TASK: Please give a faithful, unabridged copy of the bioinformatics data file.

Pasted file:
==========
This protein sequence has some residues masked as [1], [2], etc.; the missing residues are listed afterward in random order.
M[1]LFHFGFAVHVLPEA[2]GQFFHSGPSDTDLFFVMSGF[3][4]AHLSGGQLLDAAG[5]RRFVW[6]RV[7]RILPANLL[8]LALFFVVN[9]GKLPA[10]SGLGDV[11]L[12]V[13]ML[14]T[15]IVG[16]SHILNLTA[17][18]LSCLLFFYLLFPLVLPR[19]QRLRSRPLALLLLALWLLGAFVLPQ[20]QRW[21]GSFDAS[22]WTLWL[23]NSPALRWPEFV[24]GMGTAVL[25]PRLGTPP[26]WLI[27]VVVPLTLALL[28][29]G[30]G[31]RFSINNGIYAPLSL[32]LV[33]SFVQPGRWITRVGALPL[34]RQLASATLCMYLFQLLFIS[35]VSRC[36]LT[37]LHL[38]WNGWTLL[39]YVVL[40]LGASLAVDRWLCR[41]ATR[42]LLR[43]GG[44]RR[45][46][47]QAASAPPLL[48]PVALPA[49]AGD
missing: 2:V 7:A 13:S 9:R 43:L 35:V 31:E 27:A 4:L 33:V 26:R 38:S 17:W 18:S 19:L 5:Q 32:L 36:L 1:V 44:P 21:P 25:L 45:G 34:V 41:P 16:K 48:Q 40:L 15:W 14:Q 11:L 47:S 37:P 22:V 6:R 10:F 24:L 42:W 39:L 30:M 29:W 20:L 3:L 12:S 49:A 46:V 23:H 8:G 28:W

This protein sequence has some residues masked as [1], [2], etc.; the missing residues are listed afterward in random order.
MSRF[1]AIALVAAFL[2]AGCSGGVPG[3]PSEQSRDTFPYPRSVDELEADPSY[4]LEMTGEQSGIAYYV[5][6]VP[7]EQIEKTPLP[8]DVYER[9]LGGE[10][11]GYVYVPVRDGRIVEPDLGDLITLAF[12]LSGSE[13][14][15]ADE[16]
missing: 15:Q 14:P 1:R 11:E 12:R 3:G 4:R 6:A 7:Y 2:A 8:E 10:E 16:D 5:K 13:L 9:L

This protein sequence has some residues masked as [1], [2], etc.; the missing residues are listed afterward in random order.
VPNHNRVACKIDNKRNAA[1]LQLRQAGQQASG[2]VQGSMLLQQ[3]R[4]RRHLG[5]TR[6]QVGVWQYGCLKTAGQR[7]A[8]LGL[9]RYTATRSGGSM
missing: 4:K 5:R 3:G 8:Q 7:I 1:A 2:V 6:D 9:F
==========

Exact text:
This protein sequence has some residues masked as [1], [2], etc.; the missing residues are listed afterward in random order.
M[1]LFHFGFAVHVLPEA[2]GQFFHSGPSDTDLFFVMSGF[3][4]AHLSGGQLLDAAG[5]RRFVW[6]RV[7]RILPANLL[8]LALFFVVN[9]GKLPA[10]SGLGDV[11]L[12]V[13]ML[14]T[15]IVG[16]SHILNLTA[17][18]LSCLLFFYLLFPLVLPR[19]QRLRSRPLALLLLALWLLGAFVLPQ[20]QRW[21]GSFDAS[22]WTLWL[23]NSPALRWPEFV[24]GMGTAVL[25]PRLGTPP[26]WLI[27]VVVPLTLALL[28][29]G[30]G[31]RFSINNGIYAPLSL[32]LV[33]SFVQPGRWITRVGALPL[34]RQLASATLCMYLFQLLFIS[35]VSRC[36]LT[37]LHL[38]WNGWTLL[39]YVVL[40]LGASLAVDRWLCR[41]ATR[42]LLR[43]GG[44]RR[45][46][47]QAASAPPLL[48]PVALPA[49]AGD
missing: 2:V 7:A 13:S 9:R 43:L 35:V 31:E 27:A 4:L 33:V 26:R 38:S 17:W 18:S 19:L 5:Q 32:L 36:L 1:V 44:P 21:P 25:L 45:G 34:V 41:P 16:K 48:Q 40:L 15:W 14:Q 11:L 47:S 37:P 22:V 6:R 10:F 24:L 42:W 39:L 30:M 29:W 20:L 3:L 12:S 49:A 46:V 23:H 8:G 28:W

This protein sequence has some residues masked as [1], [2], etc.; the missing residues are listed afterward in random order.
MSRF[1]AIALVAAFL[2]AGCSGGVPG[3]PSEQSRDTFPYPRSVDELEADPSY[4]LEMTGEQSGIAYYV[5][6]VP[7]EQIEKTPLP[8]DVYER[9]LGGE[10][11]GYVYVPVRDGRIVEPDLGDLITLAF[12]LSGSE[13][14][15]ADE[16]
missing: 15:Q 14:P 1:R 11:E 12:R 3:G 4:R 6:A 7:Y 2:A 8:E 10:E 16:D 5:K 13:L 9:L

This protein sequence has some residues masked as [1], [2], etc.; the missing residues are listed afterward in random order.
VPNHNRVACKIDNKRNAA[1]LQLRQAGQQASG[2]VQGSMLLQQ[3]R[4]RRHLG[5]TR[6]QVGVWQYGCLKTAGQR[7]A[8]LGL[9]RYTATRSGGSM
missing: 4:K 5:R 3:G 8:Q 7:I 1:A 2:V 6:D 9:F